Globetrekker - Ian Wright in India
Globetrekker – Ian Wright in India
It’s back! At 2100 UK/CET Sunday September 10th Travel Channel is premiering a brand new series of its hit travelogue GLOBETREKKER. This off beat series is known as much for its colourful cast of presenters as its stunning locations around the world.. Ian Wright, Justine Shapiro, Megan McCormick, Jonathan Atherton and the GLOBETREKKER team set off on another round of adventures, taking in places as diverse as Northern Ireland, South Carolina, Mauritius, New Zealand and subjects as varied as Malaysian arm wrestling, British Food, Venetian Gondolas, and Viking festivals. It all kicks off at 2100 UK/CET Sunday 10th September and to mark the occasion they are giving away 20 DVDs of PILOT GUIDES, the last fantastic series from the makers of GLOBETREKKER, as well as 30 CDs of the series’ magical music. Their giveaway is on a first come first serve basis so you wil have fill in the form on this site and you could be whisked away to some of the world’s most fascinating destinations courtesy of GLOBETREKKER and the Travel Channel
Globe Trekker England and Wales – Sunday, 10th September
Globe Trekker Mid West USA – Sunday, 17th September
Globe Trekker Venice City Guide – Sunday, 24th September

Ian Wright
Ian Wright
Ian Wright (born May 17, 1965, Suffolk, England) is a host of Pilot Productions’ travel/adventure television series Globe Trekker (originally broadcast as Lonely Planet in the United States). He also hosted the short-lived program Ian Wright Live, a show filmed before a live audience and featured discussions on various travel topics. A seasoned international traveller, Wright is perhaps the most recognizable host of Globe Trekker. He is known for his witty banter and amusing interactions with locals. For the past 7 years, he has hosted over 50 episodes of the program, including more extreme locations like Arctic Canada, Nepal, and Outback Australia. To date, Wright has won three U.S. Cable Ace Awards for Best Magazine Host. Wright now also stars in the cable channel Discovery Travel & Living show VIP Weekends with Ian Wright. Before appearing on television, Wright spent three months in Guyana as part of a Prince’s Trust initiative called Operation Raleigh. He also had extensive travel experience in Egypt, India, and Romania. Wright is also an accomplished painter, who had an exhibition of his work displayed at Chats Palace. He has also played an active role in several after-school programs for children. He currently lives in East London with his wife and family. To relax, Ian enjoys playing football, eating out, and going for walks in the English countryside.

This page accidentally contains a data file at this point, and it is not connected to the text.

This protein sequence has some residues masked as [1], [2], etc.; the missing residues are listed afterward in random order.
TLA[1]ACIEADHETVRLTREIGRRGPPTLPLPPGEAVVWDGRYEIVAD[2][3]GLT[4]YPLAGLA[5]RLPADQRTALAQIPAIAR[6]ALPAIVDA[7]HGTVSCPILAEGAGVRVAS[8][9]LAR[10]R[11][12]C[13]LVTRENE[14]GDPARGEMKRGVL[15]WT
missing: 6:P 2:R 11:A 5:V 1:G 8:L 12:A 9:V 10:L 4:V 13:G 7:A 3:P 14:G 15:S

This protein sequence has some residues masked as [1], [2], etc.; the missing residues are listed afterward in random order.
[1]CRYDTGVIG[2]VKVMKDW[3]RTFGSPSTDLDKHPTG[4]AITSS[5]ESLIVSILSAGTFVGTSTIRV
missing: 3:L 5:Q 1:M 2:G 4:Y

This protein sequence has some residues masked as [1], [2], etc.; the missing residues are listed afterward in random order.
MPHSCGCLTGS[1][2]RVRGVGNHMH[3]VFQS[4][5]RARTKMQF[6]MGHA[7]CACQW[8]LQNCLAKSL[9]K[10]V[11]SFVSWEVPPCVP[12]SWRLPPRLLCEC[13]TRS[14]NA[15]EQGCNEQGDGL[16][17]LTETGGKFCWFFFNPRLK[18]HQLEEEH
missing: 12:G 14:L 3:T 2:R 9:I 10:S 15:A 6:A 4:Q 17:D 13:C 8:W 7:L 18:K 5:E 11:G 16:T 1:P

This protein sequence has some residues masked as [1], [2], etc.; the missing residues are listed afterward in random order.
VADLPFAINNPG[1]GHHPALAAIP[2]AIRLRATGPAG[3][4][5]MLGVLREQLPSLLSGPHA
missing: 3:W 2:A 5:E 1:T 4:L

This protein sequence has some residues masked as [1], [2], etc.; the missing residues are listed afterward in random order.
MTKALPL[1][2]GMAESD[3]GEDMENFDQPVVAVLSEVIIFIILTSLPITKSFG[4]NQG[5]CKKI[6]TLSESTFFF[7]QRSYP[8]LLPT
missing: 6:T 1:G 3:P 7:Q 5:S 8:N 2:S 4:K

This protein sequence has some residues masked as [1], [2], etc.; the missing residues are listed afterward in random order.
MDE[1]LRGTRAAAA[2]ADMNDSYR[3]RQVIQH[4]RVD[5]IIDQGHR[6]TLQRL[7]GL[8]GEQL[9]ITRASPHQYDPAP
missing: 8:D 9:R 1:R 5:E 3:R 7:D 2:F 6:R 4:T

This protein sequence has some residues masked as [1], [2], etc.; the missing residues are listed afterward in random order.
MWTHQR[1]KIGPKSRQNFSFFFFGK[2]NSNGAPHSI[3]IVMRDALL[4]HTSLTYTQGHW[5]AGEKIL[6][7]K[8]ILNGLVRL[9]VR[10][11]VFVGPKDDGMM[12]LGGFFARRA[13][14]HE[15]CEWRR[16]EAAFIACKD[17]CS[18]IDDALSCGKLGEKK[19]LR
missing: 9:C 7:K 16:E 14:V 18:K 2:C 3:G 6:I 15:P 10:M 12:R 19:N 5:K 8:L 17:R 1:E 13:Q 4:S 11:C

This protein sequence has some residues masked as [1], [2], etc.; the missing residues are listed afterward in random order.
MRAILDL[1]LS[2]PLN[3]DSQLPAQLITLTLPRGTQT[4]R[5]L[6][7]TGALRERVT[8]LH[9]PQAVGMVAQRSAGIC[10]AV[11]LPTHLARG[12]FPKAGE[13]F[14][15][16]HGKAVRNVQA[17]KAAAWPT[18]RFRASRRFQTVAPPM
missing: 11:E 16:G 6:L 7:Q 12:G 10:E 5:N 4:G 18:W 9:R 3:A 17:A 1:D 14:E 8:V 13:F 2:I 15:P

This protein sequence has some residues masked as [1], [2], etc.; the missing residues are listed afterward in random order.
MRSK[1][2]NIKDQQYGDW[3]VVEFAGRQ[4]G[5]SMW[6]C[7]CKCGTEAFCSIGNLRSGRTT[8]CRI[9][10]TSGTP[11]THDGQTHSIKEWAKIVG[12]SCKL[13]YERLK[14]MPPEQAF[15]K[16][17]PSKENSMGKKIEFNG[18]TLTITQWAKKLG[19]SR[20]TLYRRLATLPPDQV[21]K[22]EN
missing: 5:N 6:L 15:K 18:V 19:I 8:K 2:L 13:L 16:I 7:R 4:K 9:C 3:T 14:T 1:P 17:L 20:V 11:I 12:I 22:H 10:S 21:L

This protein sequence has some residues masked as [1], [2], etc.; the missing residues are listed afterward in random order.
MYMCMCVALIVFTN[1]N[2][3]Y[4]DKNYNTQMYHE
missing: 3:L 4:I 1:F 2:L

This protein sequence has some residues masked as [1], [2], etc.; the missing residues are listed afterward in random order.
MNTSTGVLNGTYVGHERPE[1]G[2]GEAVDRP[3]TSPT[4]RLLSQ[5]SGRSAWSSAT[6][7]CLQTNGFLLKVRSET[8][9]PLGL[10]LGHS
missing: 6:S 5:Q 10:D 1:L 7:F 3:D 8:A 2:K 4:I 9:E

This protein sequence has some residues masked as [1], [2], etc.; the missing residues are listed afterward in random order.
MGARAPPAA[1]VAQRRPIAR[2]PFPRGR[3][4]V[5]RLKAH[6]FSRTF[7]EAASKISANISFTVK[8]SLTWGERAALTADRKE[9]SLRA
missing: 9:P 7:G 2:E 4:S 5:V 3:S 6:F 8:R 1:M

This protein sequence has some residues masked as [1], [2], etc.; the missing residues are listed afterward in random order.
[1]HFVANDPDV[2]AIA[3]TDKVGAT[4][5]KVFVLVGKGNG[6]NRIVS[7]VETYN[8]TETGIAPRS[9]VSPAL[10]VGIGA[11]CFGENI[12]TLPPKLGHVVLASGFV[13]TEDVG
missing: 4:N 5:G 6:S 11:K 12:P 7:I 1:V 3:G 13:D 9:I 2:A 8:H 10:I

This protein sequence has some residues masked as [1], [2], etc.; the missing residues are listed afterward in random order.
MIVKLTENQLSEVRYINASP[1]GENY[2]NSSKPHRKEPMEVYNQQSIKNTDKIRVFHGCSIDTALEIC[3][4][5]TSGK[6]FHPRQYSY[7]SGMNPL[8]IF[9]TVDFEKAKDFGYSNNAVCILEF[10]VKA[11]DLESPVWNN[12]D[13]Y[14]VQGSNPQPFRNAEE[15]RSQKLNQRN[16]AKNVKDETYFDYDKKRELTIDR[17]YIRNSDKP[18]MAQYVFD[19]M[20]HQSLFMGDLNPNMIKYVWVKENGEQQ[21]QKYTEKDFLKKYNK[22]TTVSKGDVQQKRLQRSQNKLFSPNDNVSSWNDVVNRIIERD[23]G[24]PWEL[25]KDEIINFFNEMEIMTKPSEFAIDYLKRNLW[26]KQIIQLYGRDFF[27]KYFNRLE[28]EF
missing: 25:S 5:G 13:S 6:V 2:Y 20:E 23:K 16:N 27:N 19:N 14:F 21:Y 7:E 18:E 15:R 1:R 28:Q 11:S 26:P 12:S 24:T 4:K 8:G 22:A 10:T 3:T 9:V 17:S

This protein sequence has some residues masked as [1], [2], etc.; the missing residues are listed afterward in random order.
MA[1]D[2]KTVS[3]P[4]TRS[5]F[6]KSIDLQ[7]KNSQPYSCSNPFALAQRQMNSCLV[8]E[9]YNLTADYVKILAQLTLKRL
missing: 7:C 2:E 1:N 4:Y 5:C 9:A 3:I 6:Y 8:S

Source : Travel Channel.

Yellow hat Monk
Yellow hat Monk

Tibetan Monks
Tibetan Monks
The government of a Tibetan Monastery may be described as a pyramid organized into three levels. At the lowest level the general monk population is divided into groups called ‘khangchens'(or ‘michens’). Monks are organized into “khangchens” by their place of origin. Each “khangchens” consists of about 100 monks, with the one topmost in seniority serving as the “jigen” or leader. An executive committee within the ‘khangchen’ handles the day-to-day affairs. The level above the ‘khangchen’ is the ‘dratsang’ or school (it is more fashionable to call it ‘University’). Usually formed by several ‘khangchens’, each ‘dratsang’ is run more or less independently. Resembling a monastery within a monastery, each has its own prayer hall, library and monks, and possesses its own land, pastures and housing. However, ‘dratsangs’ differ from each other in size and wealth. Some of them are so small that they have no `khangchen’ under them. Some ‘dratsangs’ are schools of exoteric Buddhism, and some of esoteric or tantric Buddhism. While in Tibet we met a lot of monks. Roughly monks in Tibet are categorized as follows :
a) Lama
The term ‘lama’, meaning ‘guru’ or master in Tibetan, used to be the tittle reserved solely for high-ranking or accomplished Tibetan Buddhist monk, ordinary monks were merely ‘drapas’. Later, as ‘lama’ came to be used as a polite form od address for any ‘drapa’, it became a common misnomer for all Tibetan monks.
b) Monks
Tibetan Buddhism used to have private tutorships for monks. Ge-lug-pa started a school system for monks. That is the ‘dratsang’ system. All sects, including Bonism, adopted this system. In a monastery, monks are divided into four groups:
(1). Monk students of exoteric and esoteric Buddhism. Called ‘bachogwa’ (scholars) in Tibetan, these monks, are prospective holders of the top degrees of monastic study, and stand an excellent chance of becoming candidates for the position of monk officials. They represent “the best hope” of all monks but not all of them can hope to fulfill this intention.
(2) Monks trained in religious professions. These are monks who hire themselves out to pray for the safety and the happiness of their clients; to conduct religious ceremonies to release the dead from their sins, or as oracle consultants. Sometimes they pray on the street.
(3) Artisans and specialized practitioners. This category includes sculptors, molders and casters of images, painters, wood-block carvers and printers of Buddhist texts, and doctors.
(4) Monk laborers. These ordinary monks who perform various chores and duties about the monastery make up the majority of the clergy.
But these official descriptions does not imply the beauty of all these humans. The video below gives an impression of the privelge we had to meet some of these wonderful people. Enjoy!.++